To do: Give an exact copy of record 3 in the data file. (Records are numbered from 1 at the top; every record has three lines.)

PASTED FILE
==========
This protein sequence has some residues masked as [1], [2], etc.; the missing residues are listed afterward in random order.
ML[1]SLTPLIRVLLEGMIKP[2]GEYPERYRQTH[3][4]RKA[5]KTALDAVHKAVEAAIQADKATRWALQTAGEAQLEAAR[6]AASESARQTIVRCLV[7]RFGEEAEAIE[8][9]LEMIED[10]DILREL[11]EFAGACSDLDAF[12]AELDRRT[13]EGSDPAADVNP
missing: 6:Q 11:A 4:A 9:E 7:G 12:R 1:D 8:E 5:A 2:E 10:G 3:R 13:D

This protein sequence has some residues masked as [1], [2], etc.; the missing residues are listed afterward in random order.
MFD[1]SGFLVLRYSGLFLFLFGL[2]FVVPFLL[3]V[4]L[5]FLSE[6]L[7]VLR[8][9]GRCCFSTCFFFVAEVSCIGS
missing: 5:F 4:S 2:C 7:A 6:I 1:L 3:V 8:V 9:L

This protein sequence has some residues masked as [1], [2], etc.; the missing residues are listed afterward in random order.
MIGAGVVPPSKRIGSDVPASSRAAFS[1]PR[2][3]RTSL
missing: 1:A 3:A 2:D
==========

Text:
This protein sequence has some residues masked as [1], [2], etc.; the missing residues are listed afterward in random order.
MIGAGVVPPSKRIGSDVPASSRAAFS[1]PR[2][3]RTSL
missing: 1:A 3:A 2:D